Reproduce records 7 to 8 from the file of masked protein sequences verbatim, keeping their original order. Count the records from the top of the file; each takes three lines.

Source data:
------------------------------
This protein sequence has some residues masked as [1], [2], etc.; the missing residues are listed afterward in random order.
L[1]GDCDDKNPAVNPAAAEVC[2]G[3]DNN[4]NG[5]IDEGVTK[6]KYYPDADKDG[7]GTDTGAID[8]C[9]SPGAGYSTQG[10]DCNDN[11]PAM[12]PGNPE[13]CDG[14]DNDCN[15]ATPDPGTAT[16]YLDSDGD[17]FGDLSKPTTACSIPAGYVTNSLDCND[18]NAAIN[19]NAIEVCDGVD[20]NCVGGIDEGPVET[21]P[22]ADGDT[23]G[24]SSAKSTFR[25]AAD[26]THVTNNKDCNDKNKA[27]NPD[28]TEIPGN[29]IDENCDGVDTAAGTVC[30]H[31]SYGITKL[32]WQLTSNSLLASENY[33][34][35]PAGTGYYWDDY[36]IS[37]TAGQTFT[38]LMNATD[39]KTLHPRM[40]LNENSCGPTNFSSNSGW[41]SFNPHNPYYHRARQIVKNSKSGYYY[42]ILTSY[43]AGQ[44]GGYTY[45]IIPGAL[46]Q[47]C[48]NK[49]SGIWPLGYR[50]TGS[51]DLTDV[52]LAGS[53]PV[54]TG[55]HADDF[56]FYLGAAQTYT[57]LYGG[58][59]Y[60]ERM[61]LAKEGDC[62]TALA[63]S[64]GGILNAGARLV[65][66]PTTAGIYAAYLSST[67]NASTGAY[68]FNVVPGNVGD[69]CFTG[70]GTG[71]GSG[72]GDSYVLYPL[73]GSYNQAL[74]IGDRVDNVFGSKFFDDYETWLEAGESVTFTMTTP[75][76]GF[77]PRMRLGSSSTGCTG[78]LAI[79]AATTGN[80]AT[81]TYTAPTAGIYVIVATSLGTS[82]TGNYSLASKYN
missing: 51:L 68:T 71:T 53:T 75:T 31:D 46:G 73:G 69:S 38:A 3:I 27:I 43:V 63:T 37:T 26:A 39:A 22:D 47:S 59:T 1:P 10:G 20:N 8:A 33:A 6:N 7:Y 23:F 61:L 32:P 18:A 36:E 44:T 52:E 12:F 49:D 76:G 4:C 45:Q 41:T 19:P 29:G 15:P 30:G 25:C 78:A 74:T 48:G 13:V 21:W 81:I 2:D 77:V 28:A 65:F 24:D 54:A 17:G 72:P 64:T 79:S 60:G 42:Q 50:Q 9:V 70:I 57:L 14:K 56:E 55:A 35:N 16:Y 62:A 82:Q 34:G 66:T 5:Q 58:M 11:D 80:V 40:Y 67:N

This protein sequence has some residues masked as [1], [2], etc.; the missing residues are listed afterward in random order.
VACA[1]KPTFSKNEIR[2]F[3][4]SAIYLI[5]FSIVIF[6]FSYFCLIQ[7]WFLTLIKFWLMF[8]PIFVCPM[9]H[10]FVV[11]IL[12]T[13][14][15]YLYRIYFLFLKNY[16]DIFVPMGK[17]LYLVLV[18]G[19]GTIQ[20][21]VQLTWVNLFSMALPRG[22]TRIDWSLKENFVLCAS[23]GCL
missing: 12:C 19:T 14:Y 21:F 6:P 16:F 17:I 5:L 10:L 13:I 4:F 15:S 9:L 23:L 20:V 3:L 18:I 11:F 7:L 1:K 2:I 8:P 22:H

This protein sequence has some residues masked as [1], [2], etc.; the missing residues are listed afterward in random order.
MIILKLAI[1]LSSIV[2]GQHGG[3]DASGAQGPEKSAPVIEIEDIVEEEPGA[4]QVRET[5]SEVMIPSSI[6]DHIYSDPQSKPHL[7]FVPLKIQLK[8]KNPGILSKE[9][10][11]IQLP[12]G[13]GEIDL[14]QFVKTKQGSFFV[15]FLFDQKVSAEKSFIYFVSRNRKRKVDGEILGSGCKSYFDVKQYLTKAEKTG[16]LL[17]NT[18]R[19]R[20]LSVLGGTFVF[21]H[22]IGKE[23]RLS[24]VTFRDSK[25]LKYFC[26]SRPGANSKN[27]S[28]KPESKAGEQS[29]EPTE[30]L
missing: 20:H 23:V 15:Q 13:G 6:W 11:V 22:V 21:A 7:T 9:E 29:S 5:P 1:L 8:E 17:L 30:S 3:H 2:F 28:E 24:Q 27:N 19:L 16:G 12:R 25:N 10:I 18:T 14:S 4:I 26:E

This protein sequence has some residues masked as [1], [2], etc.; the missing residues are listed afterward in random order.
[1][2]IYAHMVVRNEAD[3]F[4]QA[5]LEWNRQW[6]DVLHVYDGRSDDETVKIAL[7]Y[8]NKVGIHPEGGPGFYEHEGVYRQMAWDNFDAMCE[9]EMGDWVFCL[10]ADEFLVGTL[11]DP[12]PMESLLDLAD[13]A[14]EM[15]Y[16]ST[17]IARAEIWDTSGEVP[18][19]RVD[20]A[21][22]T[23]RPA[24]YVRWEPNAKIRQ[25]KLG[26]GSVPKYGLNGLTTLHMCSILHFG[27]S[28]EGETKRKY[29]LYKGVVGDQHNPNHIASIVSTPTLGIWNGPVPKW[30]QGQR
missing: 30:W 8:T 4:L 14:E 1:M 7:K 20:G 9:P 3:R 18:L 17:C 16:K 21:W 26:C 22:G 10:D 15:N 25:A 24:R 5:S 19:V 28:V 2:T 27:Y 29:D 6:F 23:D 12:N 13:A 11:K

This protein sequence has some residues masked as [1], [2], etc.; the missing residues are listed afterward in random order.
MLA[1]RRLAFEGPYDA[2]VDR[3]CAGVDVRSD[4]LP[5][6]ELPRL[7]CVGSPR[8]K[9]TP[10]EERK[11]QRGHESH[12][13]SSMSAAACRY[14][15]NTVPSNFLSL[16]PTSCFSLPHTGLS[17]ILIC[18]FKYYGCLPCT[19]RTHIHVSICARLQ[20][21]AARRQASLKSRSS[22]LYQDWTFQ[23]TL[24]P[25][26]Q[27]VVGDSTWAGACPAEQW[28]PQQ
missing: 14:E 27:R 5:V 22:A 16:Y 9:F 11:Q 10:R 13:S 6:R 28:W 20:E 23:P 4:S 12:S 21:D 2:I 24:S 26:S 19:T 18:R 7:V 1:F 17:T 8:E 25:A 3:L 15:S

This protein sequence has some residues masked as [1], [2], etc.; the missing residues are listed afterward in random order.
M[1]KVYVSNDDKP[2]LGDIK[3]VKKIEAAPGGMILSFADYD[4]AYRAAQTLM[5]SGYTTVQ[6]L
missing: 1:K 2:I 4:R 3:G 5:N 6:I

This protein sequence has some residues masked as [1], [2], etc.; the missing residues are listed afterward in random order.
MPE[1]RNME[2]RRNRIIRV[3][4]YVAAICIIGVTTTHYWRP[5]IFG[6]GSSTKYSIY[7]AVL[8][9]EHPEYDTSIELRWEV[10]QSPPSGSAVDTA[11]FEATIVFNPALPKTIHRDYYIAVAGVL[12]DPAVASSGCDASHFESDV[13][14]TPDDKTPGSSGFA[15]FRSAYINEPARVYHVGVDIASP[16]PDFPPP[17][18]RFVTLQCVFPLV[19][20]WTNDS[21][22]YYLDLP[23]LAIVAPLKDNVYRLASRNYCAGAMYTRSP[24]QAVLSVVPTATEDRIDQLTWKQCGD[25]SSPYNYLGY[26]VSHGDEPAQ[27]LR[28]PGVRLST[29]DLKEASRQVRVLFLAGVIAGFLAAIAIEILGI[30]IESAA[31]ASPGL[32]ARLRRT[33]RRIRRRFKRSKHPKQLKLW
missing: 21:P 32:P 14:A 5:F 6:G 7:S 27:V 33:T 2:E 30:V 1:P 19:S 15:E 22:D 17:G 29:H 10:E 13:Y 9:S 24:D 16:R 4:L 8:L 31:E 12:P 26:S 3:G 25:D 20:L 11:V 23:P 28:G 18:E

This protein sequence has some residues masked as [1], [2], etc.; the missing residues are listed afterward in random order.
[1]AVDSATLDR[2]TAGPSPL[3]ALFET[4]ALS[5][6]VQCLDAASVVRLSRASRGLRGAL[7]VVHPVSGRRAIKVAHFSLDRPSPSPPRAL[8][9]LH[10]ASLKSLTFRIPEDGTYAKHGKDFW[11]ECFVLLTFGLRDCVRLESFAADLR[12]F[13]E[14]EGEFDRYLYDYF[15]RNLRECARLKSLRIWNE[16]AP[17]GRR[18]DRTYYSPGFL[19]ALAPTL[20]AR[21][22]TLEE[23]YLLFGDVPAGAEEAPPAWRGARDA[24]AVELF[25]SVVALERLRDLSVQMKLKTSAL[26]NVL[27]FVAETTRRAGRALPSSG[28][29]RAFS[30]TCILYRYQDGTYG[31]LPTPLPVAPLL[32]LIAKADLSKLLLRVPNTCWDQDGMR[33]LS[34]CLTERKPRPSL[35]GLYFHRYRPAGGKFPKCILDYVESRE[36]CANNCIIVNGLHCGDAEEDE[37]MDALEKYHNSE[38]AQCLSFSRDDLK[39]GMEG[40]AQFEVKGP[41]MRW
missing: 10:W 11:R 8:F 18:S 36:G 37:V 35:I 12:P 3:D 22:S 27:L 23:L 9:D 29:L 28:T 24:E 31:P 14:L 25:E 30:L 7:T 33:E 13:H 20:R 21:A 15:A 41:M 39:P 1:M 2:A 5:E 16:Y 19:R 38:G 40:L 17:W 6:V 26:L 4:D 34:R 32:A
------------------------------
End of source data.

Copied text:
This protein sequence has some residues masked as [1], [2], etc.; the missing residues are listed afterward in random order.
MPE[1]RNME[2]RRNRIIRV[3][4]YVAAICIIGVTTTHYWRP[5]IFG[6]GSSTKYSIY[7]AVL[8][9]EHPEYDTSIELRWEV[10]QSPPSGSAVDTA[11]FEATIVFNPALPKTIHRDYYIAVAGVL[12]DPAVASSGCDASHFESDV[13][14]TPDDKTPGSSGFA[15]FRSAYINEPARVYHVGVDIASP[16]PDFPPP[17][18]RFVTLQCVFPLV[19][20]WTNDS[21][22]YYLDLP[23]LAIVAPLKDNVYRLASRNYCAGAMYTRSP[24]QAVLSVVPTATEDRIDQLTWKQCGD[25]SSPYNYLGY[26]VSHGDEPAQ[27]LR[28]PGVRLST[29]DLKEASRQVRVLFLAGVIAGFLAAIAIEILGI[30]IESAA[31]ASPGL[32]ARLRRT[33]RRIRRRFKRSKHPKQLKLW
missing: 21:P 32:P 14:A 5:F 6:G 7:S 27:V 33:T 2:E 30:V 1:P 19:S 15:E 22:D 17:G 29:H 10:E 13:Y 9:S 24:D 16:R 4:L 8:L 31:E 12:P 26:S 3:G 25:D 20:L 11:V 23:P 28:G 18:E

This protein sequence has some residues masked as [1], [2], etc.; the missing residues are listed afterward in random order.
[1]AVDSATLDR[2]TAGPSPL[3]ALFET[4]ALS[5][6]VQCLDAASVVRLSRASRGLRGAL[7]VVHPVSGRRAIKVAHFSLDRPSPSPPRAL[8][9]LH[10]ASLKSLTFRIPEDGTYAKHGKDFW[11]ECFVLLTFGLRDCVRLESFAADLR[12]F[13]E[14]EGEFDRYLYDYF[15]RNLRECARLKSLRIWNE[16]AP[17]GRR[18]DRTYYSPGFL[19]ALAPTL[20]AR[21][22]TLEE[23]YLLFGDVPAGAEEAPPAWRGARDA[24]AVELF[25]SVVALERLRDLSVQMKLKTSAL[26]NVL[27]FVAETTRRAGRALPSSG[28][29]RAFS[30]TCILYRYQDGTYG[31]LPTPLPVAPLL[32]LIAKADLSKLLLRVPNTCWDQDGMR[33]LS[34]CLTERKPRPSL[35]GLYFHRYRPAGGKFPKCILDYVESRE[36]CANNCIIVNGLHCGDAEEDE[37]MDALEKYHNSE[38]AQCLSFSRDDLK[39]GMEG[40]AQFEVKGP[41]MRW
missing: 10:W 11:R 8:F 18:S 36:G 37:V 35:I 12:P 3:D 22:S 27:L 23:L 9:D 29:L 28:T 24:E 31:P 14:L 25:E 30:L 7:T 33:E 13:H 20:R 21:A 15:A 41:M 39:P 1:M 2:A 5:E 16:Y 19:R 38:G 40:L 17:W 6:V 26:L 4:D 34:R 32:A